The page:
My personal favorite was Seodaemun prison, where Koreans were tortured during the Japanese occupation.

Everything in there is VERY visual – from a Korean woman having her shirt ripped off while a Japanese soldier is laughing, to a very disturbing scene in which Japanese soldiers are torturing Koreans. They apparently used sharp objects under people’s nails.

The cells were tiny. It must have been hell.

Big time.

And while some nations try to forget, or forgive, Koreans obviously keep the sadistic memory alive. I really don’t get war. The Japanese were freaking torturing Koreans in their very own country. How sick is that.

Another tourist attraction I hadn’t seen yet is the DMZ (Demilitarized Zone between North and South Korea) It’s definitely a must.

The following picture is a list of all the efforts for reunification. There are MANY eh!

The most impressive spots were the 3rd tunnel and Dorasan station. This train station was built after the South Korean government gave the North millions to reconnect both Koreas. It took years to even happen, and when it did Kim Jong-Il said he wasn’t ready to have “people” come. Only food. So the place is basically empty.

So even up to that day, the South keeps sending the North food supplies. And no one can catch a train to North Korea. It was such a big deal back then, even George W. Bush paid Dorasan a visit.

It’s incredibly sad to see how far away the North and South still are from each other, even though geographically they are so close.
Discovered in 1978, the 3rd tunnel is one of the many tunnels dug by the North to invade South Korea. Again, it is very, VERY disturbing to see. The South found them but they are afraid there are still more undiscovered.

We went in. 45 meters below the surface. It was humid, dark and narrow. Yet apparently the tunnel could allow the transit of some 30000 soldiers per HOUR. How scary is that? Of course the South considered this a sign of aggression, but the North said there was no proof that it isn’t, in fact, the South that built the tunnel to invade the North.

Reaching the end of the tunnel, I was the closest a normal citizen can get to North Korea. I didn’t see the “no pictures” sign until I was out. Sorry…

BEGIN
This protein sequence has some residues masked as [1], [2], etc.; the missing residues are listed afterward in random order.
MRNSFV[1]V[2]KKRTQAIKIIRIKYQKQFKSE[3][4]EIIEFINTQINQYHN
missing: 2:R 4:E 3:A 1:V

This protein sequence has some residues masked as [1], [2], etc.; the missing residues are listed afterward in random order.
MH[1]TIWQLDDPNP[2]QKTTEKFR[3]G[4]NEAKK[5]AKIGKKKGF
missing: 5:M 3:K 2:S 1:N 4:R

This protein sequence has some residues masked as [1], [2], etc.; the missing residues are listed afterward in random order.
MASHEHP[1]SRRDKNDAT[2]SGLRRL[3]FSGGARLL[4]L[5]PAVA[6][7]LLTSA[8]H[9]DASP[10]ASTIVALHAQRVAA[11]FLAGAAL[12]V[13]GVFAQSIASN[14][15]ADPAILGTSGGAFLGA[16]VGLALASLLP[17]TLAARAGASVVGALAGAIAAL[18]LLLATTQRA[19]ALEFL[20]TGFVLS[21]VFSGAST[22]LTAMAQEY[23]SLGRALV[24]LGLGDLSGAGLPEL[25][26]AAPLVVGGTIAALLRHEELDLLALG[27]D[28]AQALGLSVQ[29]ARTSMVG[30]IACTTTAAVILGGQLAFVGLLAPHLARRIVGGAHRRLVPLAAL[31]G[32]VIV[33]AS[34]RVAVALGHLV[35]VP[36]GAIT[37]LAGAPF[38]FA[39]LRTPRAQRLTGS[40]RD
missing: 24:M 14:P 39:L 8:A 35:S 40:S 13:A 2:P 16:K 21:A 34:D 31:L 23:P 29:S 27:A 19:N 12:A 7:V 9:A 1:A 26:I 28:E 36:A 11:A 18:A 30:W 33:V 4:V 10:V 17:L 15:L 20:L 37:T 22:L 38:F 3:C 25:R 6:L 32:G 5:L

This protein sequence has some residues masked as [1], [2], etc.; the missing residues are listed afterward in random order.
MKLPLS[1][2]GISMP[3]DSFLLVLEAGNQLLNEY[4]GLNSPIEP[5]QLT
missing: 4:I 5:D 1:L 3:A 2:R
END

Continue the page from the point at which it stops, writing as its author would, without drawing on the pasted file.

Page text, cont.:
Another interesting spot in the DMZ is the freedom bridge. I almost cried when I saw the kids’ drawings, dreaming of reunification. 12.773 Korean war prisoners returned to South Korea, passing this bridge by foot. Thus the name.

The DMZ really is quite a spooky area. Yet I was very surprised to learn that there is a small village in the restricted area where South Korean farmers live, a few minutes away from North Korea. And the same is true on the other side. Whatever the South does (be it build a building, or accidentally shoot), the North always does twice bigger.

There is an observatory that allows people to “see” the North but the day we went we couldn’t see a thing because it was so foggy. It thought it was interesting that there is a line on the ground after which no one is allowed to take pictures. It’s like you can see that North Korea exists, but you can’t prove it ;)

Anyone visiting the DMZ can feel a very strong vibe there, the hope that the North will finally come to its senses and aim at reunification. South Korea has done heaps to help the North, and they only want peace. There are still countless families separated between the North and the South.

Once in a lifetime they get to meet in a mountain at the border, and they get 3 hours to “catch up” – i.e. cry into each other’s arms and wonder why the world is so fucked up.

Our next step was Dongadeamun and Namdeamun markets. Crucial. Anyone coming to Seoul has to see those. But beware: it will give you a hell of a headache because it is PACKED with people selling and buying all kinds of crap – food, clothes, hammers, drinks, shoes, bags, toys, TVs, jewelry, knives, sunglasses, etc.etc.etc.

I took my parents to a very "cozy" restaurant… it was dirty and quite cheap. I think they appreciated the experience, though they weren’t so fond of the ambiance…

Mum got this great shot of a kid peeing on the street, right in the middle of the very crowded Namdaemun market.

After 5 days we left the Sofitel and headed to Jeju. A sweet plane ride spiced up with turbulence and my parents headed to their hotel, the Hyatt, at Jungmun beach. A little piece of heaven, I tell ya.

Unfortunately the weather was crappy for the rest of their stay and they had to deal with rain a lot. I was very impressed with the quantity of things they have seen though! Waterfalls, caves, museums and, well, dad seemed to have a great time…

I slept at their hotel a few nights and enjoyed dinner in their company. It felt nice to eat Western food :) But it was so… surreal! My parents, in Korea! There they are with a haenyo (woman diver) at the Hyatt seafood buffet. Yummy.

They came to my school and mum was speechless when she saw all the kids running around, jumping on my back and yelling my name. Yet when class started everyone was quiet and they both attended my class with a big smile.

I took them to Hallim Park – a pretty great (and big!) tourist spot with plenty of cool flowers and plants and lava caves.

We also drove by cool green tea fields - which look even better on a sunny day :)
They also went to the Hallim 5-day market. Most towns on the island have a market every 5-day and sell local products – from fish, to fruit, vegetables, herbs, seeds, and even worms!

It was pretty sad to see them go. In the past three years, we’ve said goodbye so many times. But it was great having them here and now I only have a month and a half left in Korea. Though the sun, beaches, food, friends and fiestas are very, very (!) nice, I really look forward to going home!